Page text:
This fact is well known and even explains much of anti-Semitism in our own days: The hatred for the Jew is the direct consequence of his indestructibility. He who does not follow the acceptable norms of our society gets ostracized.
Maharal, however, adds another dimension to this fact. It is not only in the exalted moments of the Jewish people that one sees its uniqueness, but also in its downfall. Even that is abnormal and does not follow the rules. Other nations go through high and low points in their national status. Assimilation and disintegration will be set in motion according to natural historical patterns. Not so with the Jewish people. It will fall into turmoil within a matter of moments and without any precedent. At one moment it finds itself at its peak and suddenly with very little warning it will fall to its lowest level. This Maharal explains is the meaning of the remarkable observation by Rabbi Yochanan ben Zakai in the above-mentioned narrative. Just like a woman can have a ketuva worth millions of dinars and lose it in a moment and thereby being forced to become a dung collector among the dirtiest animals so can Israel fall within a moment and become completely dependant on the lowest elements in society. But even in that it is praiseworthy because even its fall will be totally unique. Once the divine supervision is removed in response to the Jewish peoples failure to live up to its religious and moral obligations it will be handed over to the lowest of nations and even its animals and not just to less agreeable conditions.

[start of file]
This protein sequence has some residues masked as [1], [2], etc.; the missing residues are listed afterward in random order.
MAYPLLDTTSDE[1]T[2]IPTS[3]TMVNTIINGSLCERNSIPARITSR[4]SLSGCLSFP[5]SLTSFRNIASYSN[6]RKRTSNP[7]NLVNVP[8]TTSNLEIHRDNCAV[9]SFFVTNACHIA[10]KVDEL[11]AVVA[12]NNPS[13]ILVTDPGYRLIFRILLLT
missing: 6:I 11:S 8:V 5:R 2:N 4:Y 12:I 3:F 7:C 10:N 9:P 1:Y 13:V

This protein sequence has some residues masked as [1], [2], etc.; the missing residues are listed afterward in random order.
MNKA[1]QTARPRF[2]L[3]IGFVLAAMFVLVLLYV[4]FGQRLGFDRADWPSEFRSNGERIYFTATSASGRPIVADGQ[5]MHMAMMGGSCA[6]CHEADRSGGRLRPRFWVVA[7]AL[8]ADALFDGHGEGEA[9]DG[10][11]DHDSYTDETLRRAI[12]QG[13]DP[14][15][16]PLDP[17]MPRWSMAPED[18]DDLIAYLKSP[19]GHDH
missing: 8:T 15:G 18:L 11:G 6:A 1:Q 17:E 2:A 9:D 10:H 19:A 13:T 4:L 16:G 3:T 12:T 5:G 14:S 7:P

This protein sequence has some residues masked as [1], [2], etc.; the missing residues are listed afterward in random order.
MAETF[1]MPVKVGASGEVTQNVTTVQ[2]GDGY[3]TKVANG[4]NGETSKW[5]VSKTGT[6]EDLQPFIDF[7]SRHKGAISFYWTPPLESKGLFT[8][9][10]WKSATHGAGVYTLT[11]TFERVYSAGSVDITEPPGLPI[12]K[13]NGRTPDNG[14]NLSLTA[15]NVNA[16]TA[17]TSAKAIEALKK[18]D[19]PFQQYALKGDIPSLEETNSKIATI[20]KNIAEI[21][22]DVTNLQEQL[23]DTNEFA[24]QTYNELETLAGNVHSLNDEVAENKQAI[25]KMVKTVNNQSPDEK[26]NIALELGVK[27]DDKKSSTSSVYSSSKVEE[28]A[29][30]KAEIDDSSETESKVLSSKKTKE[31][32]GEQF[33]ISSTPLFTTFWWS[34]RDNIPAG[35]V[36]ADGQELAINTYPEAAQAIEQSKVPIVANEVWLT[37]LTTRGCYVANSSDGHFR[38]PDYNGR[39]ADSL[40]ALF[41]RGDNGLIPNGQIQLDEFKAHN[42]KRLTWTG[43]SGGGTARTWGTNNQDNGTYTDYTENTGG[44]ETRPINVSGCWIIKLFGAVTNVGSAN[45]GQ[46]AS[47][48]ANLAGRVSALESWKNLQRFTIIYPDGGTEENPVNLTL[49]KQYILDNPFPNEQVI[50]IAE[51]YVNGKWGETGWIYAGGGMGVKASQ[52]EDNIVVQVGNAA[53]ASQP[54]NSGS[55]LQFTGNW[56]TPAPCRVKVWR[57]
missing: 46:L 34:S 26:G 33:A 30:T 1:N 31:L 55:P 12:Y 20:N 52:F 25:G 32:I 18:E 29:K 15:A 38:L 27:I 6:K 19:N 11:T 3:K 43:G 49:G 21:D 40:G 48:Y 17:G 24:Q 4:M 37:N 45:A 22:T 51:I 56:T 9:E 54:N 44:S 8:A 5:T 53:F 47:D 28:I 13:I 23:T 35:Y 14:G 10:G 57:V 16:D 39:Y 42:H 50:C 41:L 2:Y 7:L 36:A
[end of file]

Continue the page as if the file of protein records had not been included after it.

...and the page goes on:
The great Chassidic thinker Rabbi Shmuel Bornstein, the Rebbe of Sochaczev keenly points out (5) that this praiseworthiness is therefore not only unique because the fall is so low but also because one can simultaneously observe it. The Jewish people are able to watch it from close by: The fall is so sudden and radical that it violates all expectations and as such is visible for anybody to see.